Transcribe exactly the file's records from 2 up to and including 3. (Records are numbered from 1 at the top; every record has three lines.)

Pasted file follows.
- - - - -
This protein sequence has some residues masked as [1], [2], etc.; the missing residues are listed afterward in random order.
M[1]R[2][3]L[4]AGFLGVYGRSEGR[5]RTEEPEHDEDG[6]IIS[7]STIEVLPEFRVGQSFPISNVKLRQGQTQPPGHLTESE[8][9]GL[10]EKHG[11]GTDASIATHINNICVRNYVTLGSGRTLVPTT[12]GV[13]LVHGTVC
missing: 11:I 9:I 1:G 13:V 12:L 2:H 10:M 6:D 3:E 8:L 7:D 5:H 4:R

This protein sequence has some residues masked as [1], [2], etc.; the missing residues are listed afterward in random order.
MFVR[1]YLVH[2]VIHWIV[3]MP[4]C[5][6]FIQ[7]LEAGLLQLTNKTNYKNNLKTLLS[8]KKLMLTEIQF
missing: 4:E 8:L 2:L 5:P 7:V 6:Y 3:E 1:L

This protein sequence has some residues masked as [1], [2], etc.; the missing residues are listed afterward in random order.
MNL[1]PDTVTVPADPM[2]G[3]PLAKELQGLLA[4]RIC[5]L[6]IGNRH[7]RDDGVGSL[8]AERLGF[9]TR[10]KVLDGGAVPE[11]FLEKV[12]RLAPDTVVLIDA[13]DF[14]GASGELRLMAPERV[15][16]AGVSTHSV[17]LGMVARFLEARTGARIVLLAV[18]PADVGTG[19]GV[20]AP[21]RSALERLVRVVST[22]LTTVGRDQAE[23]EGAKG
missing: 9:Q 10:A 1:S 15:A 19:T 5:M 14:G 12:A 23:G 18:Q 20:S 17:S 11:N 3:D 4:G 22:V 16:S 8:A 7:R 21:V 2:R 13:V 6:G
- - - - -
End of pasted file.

This protein sequence has some residues masked as [1], [2], etc.; the missing residues are listed afterward in random order.
MFVR[1]YLVH[2]VIHWIV[3]MP[4]C[5][6]FIQ[7]LEAGLLQLTNKTNYKNNLKTLLS[8]KKLMLTEIQF
missing: 4:E 8:L 2:L 5:P 7:V 6:Y 3:E 1:L

This protein sequence has some residues masked as [1], [2], etc.; the missing residues are listed afterward in random order.
MNL[1]PDTVTVPADPM[2]G[3]PLAKELQGLLA[4]RIC[5]L[6]IGNRH[7]RDDGVGSL[8]AERLGF[9]TR[10]KVLDGGAVPE[11]FLEKV[12]RLAPDTVVLIDA[13]DF[14]GASGELRLMAPERV[15][16]AGVSTHSV[17]LGMVARFLEARTGARIVLLAV[18]PADVGTG[19]GV[20]AP[21]RSALERLVRVVST[22]LTTVGRDQAE[23]EGAKG
missing: 9:Q 10:A 1:S 15:A 19:T 5:M 14:G 12:A 23:G 18:Q 20:S 17:S 11:N 3:D 4:G 22:V 16:S 8:A 7:R 21:V 2:R 13:V 6:G